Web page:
“Choosing one ultimate Black Sabbath track is impossible!” laughs Metallica bassist Rob Trujillo. “Symptom Of The Universe because it’s so powerful, crushing and relentless. Sweet Leaf because it was my second gig with Ozzy in Las Vegas back in 1996. Sweet Leaf was the cue for me and Ozzy to launch into this primal sumo stance, we spontaneously put it into motion, labelling this dance the Crab Walk!

“The title track Black Sabbath was the first song I remember hearing. I was 11 years old and my best friend’s stoner brother said, ‘Listen to this song and stare at the album cover.’ It was in a dark garage with black lights and lava lamps. I had nightmares after that. I was never quite the same…”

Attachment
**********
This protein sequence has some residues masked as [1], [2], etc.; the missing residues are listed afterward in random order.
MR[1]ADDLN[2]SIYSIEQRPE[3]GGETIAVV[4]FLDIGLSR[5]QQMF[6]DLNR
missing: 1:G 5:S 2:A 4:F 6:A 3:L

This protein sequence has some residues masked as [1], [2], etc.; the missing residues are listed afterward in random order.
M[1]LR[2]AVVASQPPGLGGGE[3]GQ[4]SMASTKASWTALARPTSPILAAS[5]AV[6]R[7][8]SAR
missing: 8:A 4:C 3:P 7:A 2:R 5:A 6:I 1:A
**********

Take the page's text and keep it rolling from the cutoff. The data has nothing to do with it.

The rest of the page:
We feel ya on that. Find out who else has their say on Black Sabbath in the amazing new issue, out now and featuring a free CD and Download posters!

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Well, how’s this for a seal of approval? Vinnie Paul had a flick through our current Black Sabbath issue, which also celebrates 20 years of Pantera’s Vulgar Display Of Power, and gave it the thumbs up!

As a part of our immense, 172-page BLACK SABBATH tribute in the new issue of Metal Hammer – also featuring tributes from Metallica, Machine Head,Slayer, Phil Anselmo, Mastodon, Rush, Alice Cooper and more – we actually chat to Ozzy and Geezer themselves about their incredible legacy and what they have planned for their set at Download 2012. There’s a FREE SONS OF SABBATH CD featuring Electric Wizard, Blood Ceremony, Church Of Misery and more… as well as FREE POSTERS for UK readers! How about that?

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To celebrate the arrival of Metal Hammer’s immense Black Sabbath tribute, the magazine asked Testament Eric Peterson to name his favorite Sabbath tracks.